Mediation in public law litigation
07 April 2011
A new guide published by the Public Law Project will provide practitioners with practical advice on setting up mediation in public law litigation.
Mediation is increasingly used in private law disputes but much less frequently in public law litigation. Evidence shows that although some public law cases are also suitable for mediation, there is a lack of confidence among practitioners and ofﬁcials in identifying them. Even if they do identify suitable cases for mediation, practitioners are then faced with the challenge of persuading the other side to agree.
Mediation in Judicial Review: A practical handbook for lawyers will address the gaps in legal practitioners’ understanding of how mediation can be used as an alternative to, or alongside, judicial review and to provide practical assistance to those practitioners who are, or who may be, considering mediation as a route for resolving public law disputes, particularly judicial review claims.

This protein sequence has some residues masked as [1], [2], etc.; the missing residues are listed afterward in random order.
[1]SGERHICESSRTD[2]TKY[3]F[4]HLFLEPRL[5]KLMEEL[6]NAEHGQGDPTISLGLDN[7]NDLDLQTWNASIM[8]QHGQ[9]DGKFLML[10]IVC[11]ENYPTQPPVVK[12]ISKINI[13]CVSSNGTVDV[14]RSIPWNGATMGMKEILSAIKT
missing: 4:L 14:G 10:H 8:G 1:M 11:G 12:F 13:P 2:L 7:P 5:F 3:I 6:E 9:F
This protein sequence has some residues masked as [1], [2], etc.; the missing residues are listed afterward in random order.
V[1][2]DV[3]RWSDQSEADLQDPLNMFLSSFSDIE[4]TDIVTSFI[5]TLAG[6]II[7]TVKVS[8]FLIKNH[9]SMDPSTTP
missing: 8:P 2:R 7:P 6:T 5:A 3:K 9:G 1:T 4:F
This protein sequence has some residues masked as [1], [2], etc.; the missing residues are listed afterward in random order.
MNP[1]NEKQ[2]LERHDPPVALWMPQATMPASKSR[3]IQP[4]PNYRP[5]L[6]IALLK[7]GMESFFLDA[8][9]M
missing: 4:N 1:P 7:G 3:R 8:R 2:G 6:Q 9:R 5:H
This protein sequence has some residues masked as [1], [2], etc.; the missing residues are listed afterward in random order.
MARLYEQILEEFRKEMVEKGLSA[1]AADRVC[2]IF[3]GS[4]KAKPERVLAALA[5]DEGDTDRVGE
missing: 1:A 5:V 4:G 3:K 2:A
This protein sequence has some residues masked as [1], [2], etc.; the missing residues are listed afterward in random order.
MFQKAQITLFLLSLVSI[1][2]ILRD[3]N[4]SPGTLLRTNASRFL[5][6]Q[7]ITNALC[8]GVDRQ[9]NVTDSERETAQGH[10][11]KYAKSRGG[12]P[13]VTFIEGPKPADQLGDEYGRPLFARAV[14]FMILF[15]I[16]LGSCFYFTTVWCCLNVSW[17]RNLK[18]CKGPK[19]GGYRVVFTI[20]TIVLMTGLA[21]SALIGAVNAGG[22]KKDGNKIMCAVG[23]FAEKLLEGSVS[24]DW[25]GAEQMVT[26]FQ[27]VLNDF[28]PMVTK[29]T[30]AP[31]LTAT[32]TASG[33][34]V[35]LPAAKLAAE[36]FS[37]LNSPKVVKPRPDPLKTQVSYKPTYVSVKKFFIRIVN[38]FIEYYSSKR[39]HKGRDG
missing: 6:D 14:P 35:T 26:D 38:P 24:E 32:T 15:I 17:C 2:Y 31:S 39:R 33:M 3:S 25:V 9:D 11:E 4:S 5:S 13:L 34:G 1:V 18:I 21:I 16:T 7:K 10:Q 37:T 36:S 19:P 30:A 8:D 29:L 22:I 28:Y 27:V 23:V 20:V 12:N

The guide, written by Varda Bondy and Margaret Doyle was part of a project funded by the Nuffield Foundation to identify the limits of mediation as an alternative to, or used alongside, judicial review. The findings from the original empirical research study are also available to download from this page.
We are also funding two additional projects in relation to mediation and judicial review: one that is looking at how public law disputes between citizens and public authorities are or ought to be categorised; and an investigation of the value of judicial review as a redress mechanism.